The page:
Steve Yegges post on Noobs has really got me thinking about models and the purpose they serve. I think that models help fill a void in the design space. To begin with all we have is a problem and a blank canvas. A skilled artist will look at his subject and start sketching perhaps at first with a pencil. He will then refine and re-work his sketch before moving on with oils.
To the novice artist the blank canvas must be daunting. I have noticed that novice developers with a poor understanding of OO find OO programming from first principles a daunting task too. They are much more comfortable starting out with a template or a framework. A standard sketch. So if the subject is a web page, then the Struts framework which implements the model-2 web application pattern is a comforting place to start. All the novice then has to do is colour in the details. Just like painting by numbers.
When coaching, I have had an uncomfortable feeling about patterns. Novices are great at learning patterns by rote, not so good at knowing when to apply them. And even when they do apply them correctly, few seldom know how to tailor such patterns to create a novel design themselves. Worst still is where someone else has imposed a pattern and the programmer follows it religiously not noticing that the pattern doesn't quite fit for the problem at hand.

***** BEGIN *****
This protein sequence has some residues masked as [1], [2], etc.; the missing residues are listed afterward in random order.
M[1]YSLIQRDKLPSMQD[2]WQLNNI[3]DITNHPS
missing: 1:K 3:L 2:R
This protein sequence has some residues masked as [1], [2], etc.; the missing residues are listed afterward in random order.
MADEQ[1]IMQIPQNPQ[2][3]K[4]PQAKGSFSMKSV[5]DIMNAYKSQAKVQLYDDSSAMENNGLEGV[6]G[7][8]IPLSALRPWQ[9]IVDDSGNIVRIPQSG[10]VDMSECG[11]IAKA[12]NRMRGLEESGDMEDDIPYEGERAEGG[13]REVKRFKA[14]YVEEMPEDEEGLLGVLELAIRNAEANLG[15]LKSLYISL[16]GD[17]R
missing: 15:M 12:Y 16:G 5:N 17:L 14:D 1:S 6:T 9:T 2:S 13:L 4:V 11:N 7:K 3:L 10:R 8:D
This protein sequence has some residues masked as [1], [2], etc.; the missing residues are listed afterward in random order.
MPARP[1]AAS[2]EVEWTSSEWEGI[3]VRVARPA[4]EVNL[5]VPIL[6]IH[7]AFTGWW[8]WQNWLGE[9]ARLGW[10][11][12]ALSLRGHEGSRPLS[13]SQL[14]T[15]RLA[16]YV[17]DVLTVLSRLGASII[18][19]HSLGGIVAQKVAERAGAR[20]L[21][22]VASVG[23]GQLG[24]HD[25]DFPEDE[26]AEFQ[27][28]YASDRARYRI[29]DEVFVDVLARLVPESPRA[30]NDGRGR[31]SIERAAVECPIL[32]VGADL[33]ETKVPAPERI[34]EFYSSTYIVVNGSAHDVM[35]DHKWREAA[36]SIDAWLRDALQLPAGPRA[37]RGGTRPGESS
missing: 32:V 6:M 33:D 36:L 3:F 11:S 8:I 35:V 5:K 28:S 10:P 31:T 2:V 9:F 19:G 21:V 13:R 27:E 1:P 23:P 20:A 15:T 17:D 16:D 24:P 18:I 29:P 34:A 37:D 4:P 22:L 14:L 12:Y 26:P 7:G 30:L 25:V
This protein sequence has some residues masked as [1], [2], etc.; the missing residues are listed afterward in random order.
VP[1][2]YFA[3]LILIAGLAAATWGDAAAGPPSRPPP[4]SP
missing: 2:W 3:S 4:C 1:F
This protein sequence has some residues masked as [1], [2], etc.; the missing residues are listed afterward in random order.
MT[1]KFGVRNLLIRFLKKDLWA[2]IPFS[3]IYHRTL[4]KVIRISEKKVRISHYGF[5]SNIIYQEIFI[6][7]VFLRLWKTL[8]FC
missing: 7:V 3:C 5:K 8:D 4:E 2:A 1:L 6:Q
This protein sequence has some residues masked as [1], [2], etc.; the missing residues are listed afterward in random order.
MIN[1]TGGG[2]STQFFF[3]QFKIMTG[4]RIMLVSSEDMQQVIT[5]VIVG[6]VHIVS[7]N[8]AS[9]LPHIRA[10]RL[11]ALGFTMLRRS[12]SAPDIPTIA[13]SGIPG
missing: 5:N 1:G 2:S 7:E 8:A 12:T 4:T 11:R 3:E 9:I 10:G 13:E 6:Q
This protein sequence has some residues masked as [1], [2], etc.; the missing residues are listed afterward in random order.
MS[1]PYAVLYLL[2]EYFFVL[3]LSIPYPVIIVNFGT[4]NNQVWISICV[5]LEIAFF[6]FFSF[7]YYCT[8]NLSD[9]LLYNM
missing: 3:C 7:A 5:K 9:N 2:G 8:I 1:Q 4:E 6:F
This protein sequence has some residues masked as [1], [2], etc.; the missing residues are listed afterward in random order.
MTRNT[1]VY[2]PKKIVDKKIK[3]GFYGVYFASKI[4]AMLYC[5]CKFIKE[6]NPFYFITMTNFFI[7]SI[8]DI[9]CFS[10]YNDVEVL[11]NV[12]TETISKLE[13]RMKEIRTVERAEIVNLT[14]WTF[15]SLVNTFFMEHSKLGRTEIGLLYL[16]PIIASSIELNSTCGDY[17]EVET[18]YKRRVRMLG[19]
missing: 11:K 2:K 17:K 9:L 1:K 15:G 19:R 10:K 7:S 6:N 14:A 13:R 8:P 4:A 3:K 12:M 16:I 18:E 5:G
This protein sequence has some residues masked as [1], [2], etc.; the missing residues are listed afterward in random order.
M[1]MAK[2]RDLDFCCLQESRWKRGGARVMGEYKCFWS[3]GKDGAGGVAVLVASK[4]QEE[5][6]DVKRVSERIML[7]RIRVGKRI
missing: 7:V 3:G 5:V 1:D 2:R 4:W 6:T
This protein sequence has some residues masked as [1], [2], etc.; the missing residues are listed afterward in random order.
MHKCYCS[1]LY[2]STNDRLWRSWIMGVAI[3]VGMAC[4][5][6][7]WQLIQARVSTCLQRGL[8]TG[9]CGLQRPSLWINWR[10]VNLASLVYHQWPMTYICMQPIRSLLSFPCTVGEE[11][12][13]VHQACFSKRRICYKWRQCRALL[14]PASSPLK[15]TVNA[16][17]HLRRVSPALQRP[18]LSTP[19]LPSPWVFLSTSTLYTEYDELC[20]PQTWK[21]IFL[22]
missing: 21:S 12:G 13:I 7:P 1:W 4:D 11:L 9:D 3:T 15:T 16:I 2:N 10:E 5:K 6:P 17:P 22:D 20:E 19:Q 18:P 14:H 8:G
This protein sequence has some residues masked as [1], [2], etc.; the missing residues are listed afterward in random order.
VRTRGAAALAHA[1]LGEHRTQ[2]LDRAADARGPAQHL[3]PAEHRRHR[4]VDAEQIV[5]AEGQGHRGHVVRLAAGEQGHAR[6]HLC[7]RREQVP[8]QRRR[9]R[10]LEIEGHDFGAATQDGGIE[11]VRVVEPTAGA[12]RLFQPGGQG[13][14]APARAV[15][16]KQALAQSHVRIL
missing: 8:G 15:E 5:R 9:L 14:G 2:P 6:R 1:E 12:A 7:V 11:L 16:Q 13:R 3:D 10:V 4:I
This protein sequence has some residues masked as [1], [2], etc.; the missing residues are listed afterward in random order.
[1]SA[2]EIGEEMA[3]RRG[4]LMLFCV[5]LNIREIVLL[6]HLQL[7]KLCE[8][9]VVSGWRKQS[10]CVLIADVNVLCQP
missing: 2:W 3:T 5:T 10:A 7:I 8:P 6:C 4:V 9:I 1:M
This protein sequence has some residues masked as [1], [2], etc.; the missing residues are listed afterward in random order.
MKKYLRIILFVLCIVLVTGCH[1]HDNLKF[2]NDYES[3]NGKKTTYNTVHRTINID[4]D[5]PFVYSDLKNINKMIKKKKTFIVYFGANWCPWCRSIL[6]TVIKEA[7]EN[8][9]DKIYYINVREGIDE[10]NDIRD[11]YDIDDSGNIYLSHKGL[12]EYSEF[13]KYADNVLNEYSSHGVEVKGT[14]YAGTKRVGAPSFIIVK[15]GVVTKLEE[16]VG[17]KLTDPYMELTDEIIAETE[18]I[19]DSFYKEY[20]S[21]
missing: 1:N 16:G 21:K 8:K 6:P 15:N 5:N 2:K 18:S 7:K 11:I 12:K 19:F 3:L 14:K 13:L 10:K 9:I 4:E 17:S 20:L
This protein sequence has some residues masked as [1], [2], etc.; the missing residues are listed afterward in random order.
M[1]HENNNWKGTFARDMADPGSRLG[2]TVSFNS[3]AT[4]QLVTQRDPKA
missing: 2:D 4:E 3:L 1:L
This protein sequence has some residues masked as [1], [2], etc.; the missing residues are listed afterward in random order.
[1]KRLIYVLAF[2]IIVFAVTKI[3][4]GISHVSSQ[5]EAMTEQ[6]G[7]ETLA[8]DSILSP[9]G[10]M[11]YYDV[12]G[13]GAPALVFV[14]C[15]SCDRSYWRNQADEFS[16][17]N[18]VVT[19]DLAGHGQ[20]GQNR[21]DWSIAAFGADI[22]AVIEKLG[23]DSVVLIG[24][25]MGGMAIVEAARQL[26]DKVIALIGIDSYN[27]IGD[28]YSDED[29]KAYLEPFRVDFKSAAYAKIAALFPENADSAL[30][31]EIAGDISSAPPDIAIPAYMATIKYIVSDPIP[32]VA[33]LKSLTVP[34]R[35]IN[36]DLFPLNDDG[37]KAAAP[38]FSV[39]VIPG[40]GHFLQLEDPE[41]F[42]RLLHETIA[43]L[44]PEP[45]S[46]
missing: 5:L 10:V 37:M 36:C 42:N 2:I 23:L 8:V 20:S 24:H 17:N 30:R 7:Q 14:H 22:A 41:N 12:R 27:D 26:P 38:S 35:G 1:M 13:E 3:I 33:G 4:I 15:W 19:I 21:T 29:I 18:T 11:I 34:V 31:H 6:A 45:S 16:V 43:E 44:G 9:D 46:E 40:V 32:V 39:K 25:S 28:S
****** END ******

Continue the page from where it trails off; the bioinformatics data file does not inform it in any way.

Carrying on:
Artist do not paint by numbers. Sure they learn a lot of styles (patterns), but ultimately their creations are there own. So how do they create and come up with something novel when faced with a blank canvas? Well they rely on first principles. They understand perspective and how it works. They understand light and how it works too. They understand their medium: oils, canvas, brushes and strokes. They have a deep understanding of their subject aswell. Bone structure, muscles, skin tone etc. They also have a good eye for detail and can see things in their subject of interest, drawing out important nuances, and giving them prominence in their final piece of work.
Sound technical understanding based on first principles, a catalogue of prior work (patterns) for inspiration, a keen eye for significant details, and a well honed instinct for creativity. These are the quality of a good artist. They are also the qualities of a good programmer too.
I might be over ambitious, but I believe that average programmers can obtain this level of skill with coaching and practice, and model obsession as we have come to know it is not needed and can be replaced with something better. In a series of blogs I hope to strip away standard patterns and get back to first principles in an attempt to show the cost we are enduring by painting by numbers. I also want to show that going back to first principles isn't that daunting and can be both beneficial and a lot of fun.